Ari Ne’eman, Ta-Nehisi Coates, Hortense Spillers, and Elizabeth Povinelli

From the Series: What Are You Reading? Responses to the Election and Inauguration

Photo by Patrick Tomasso.

The question of what to read in response to the shit storm of the election been surfacing in many ways. As the ill-fated election night wore on, I found myself reading and rereading #cripthevote tweets, scrolling back and forth between the staunch get-out-the-vote spirit of that afternoon and the increasing desperation of the evening, like toggling through a time machine that separated the moment before from the oblivion. I was reading, with increasingly frantic refresh button clicks, first as comedy, then tragedy, then farce.

In the days after the election, there was the question of what not to read. Many friends and colleagues swore off social media, or mainstream media, or all media other than the analgesic offerings of Netflix and Amazon (steer clear, I was told, of The Man in the High Castle: too close for comfort). I found myself trying to squeeze out more time to read and listen to my (too) few usual news sources, cringing at the sight and sound of his name, lusting after information and insight to reorient myself after realizing I had indulged too much in the unforgivable intellectual and ethical error of letting the unthinkable remain too unthought. I read Jacobin and Colorlines and Feministing and the New Yorker’s “Aftermath” collection, which arrived just in time for my airport hours on the way to the annual meeting of the American Anthropological Association. I listened to Rachel Zuker’s prescient lecture on the poetics of wrongness, sent to me by a colleague in Rice's English department.

Now, days after the inauguration, I find myself mostly reading the emails that are flying as many of us in universities and colleges organize intellectual modes of collective endurance and resistance (including this forum). I would not go so far as to call this hopeful, but I would say that it seems to be something, rather than nothing, and I am grateful for that.

Yet as I continue to think about how to think and how to teach in this moment, I find myself focusing sometimes on the need for what feels like good information (in both the factish and ethical senses); sometimes on the need to refute the forms of liberal hope and optimism that helped get us here; and sometimes on the need to enact decolonial pedagogies and intellectual praxis.

One body of good information that I’ve been focusing on is about the effect of the proposed repeal of the Affordable Care Act and the transformation of Medicaid into block grants for people with disabilities. If you read (and teach) one thing about this topic, it should be Ari Ne’eman’s piece “I’m A Disabled American. Trump’s Policies Will Be a Disaster for People Like Me” (2016), written the day after the election. For the need to refute liberal hope and optimism and to decolonize pedagogies and practice, a few texts come to mind. Ta Nehisi-Coates’s Between The World and Me (2015) is eminently teachable. Not just a book about race, it offers a profound analytics of embodiment (which, of course, cannot not be about race), and it derives much of its power from a general refusal to tie the struggles of Black embodiment to the politically and historically neutralizing postracialist fantasy of liberal political optimism.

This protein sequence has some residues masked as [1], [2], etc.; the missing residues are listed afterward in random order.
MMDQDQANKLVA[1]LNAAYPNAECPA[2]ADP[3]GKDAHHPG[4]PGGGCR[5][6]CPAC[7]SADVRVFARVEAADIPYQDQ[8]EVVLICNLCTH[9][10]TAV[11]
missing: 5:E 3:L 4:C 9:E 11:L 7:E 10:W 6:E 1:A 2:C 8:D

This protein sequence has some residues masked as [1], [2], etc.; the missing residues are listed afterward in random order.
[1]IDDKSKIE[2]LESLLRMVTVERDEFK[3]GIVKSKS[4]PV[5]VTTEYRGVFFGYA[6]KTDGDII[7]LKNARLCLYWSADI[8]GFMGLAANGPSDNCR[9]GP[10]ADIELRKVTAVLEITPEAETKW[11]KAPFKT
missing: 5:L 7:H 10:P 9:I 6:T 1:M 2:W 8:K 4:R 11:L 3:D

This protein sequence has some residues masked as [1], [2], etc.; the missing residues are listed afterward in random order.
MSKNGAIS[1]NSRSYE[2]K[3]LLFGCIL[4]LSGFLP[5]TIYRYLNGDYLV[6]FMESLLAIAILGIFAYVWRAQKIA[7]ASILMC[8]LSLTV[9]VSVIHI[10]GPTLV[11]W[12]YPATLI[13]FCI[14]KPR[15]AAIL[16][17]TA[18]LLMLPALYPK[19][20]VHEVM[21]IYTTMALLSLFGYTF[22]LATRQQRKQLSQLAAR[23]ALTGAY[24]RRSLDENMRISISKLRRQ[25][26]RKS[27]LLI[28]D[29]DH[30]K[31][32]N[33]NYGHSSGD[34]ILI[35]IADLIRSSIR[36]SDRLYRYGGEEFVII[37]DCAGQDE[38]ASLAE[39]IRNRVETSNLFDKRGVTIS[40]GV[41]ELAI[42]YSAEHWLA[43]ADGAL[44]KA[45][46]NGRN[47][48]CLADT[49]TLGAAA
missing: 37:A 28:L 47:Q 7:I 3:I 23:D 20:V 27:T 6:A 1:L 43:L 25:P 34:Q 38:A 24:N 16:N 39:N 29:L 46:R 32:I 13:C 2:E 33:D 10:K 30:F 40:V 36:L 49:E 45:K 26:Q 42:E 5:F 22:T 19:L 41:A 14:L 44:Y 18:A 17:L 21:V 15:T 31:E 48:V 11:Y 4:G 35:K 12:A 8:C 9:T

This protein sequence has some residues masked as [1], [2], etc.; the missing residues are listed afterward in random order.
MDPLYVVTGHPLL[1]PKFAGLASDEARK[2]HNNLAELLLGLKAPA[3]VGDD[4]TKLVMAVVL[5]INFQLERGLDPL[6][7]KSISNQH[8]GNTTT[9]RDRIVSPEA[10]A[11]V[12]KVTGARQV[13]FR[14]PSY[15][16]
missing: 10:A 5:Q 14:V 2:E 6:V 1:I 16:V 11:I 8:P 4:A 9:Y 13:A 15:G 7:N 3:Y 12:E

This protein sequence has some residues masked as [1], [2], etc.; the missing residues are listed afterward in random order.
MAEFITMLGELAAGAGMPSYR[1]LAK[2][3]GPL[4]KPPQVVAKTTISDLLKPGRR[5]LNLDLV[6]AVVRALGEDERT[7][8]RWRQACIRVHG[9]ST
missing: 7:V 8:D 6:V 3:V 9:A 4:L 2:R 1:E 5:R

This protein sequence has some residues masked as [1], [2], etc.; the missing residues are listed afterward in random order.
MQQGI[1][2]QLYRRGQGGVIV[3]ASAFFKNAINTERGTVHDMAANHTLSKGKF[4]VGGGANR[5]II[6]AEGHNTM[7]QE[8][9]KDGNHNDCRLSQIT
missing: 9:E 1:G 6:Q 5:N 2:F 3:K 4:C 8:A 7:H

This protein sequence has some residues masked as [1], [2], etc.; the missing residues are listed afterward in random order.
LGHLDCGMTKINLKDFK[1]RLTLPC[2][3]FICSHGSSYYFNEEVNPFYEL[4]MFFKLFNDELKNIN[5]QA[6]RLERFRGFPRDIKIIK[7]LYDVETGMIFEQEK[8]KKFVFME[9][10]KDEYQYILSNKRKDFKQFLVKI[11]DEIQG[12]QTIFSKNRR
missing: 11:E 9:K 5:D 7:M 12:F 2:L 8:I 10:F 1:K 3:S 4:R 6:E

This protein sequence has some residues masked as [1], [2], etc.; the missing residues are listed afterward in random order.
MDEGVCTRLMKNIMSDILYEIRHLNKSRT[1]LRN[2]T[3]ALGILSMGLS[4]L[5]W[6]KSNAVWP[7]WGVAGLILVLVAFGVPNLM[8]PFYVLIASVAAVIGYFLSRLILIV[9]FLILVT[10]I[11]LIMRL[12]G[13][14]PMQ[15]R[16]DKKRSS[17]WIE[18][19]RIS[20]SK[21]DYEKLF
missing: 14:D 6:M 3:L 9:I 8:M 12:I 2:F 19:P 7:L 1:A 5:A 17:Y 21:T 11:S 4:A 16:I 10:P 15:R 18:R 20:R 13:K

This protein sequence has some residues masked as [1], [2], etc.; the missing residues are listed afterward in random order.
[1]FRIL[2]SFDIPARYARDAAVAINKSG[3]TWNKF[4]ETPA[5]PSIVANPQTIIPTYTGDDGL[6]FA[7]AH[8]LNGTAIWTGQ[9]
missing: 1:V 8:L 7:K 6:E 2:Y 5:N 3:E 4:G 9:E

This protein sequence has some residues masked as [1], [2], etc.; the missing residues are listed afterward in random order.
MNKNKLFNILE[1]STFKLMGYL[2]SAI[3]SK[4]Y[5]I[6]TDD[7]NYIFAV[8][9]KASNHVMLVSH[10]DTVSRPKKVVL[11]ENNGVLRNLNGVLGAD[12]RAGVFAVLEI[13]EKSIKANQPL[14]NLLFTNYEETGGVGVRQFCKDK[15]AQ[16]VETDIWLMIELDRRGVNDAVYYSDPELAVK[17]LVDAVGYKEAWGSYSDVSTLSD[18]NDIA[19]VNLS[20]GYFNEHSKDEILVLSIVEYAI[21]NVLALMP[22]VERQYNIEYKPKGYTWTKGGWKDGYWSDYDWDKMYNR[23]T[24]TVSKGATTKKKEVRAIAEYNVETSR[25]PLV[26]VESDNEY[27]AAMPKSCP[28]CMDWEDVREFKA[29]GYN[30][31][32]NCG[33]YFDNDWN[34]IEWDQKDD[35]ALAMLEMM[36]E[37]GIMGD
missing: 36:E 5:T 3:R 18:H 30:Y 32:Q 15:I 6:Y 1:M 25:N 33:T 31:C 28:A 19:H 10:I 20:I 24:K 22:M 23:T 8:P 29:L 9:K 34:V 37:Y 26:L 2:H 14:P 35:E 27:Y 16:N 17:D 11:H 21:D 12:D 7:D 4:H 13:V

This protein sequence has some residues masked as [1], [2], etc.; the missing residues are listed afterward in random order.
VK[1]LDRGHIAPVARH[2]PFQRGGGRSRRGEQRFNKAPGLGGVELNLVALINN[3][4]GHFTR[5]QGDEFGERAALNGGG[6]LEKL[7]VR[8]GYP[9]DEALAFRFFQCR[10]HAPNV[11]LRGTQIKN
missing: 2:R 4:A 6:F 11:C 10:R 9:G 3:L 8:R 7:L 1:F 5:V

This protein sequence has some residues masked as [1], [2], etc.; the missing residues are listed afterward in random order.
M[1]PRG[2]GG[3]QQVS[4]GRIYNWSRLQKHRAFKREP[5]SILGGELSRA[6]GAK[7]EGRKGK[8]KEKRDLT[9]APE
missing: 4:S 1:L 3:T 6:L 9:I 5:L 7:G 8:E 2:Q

Hortense Spillers’s “Mama’s Baby, Papa’s Maybe: An American Grammar” (1987) is a key text of critical black, black feminist, and African American studies. The distinction Spillers makes between body and flesh (“before the ‘body,’ there is the ‘flesh,’ that zero degree of social conceptualization that does not escape concealment under the brush of discourse, or the reflexes of iconography”) predates Gender Trouble by three years (in later editions, Judith Butler footnotes Spillers’s work as “extremely helpful” to her post–Gender Troublethinking) and anticipates Elizabeth Povinelli’s distinction between corporeality and carnality by two decades. That it has not been canonized within broader critical literatures on gender, political violence, or the historical, cultural, and semiotic overdeterminations of the body should embarrass and outrage those of us who work on questions of personhood and the body and don’t know or teach her work (Spillers’s name was never even mentioned in my graduate training, never mind appearing on a syllabus). Never has there been a more urgent moment to read and teach this text.

Finally, I am still digesting Elizabeth Povinelli’s latest book Geontologies: A Requiem for Late Liberalism (2016), but, as usual, her refusal of redemptive logics that transform the mess of the present into the promise of the future is a welcome departure in a discipline that can be too easily seduced by desire to see seeds of change in places where the future has no part. This is an essential analytical infrastructure for a moment in which none of us can responsibly continue with the privileged and indulgent fantasy that hope and change will get us out of this mess. Povinelli’s work, in Geontologies, to displace the culture concept and think though Indigenous analytics also offers a new model for decolonizing the anthropological episteme in ways that, she argues, conversations about ontology (nor older experiments with voice and text) can never do.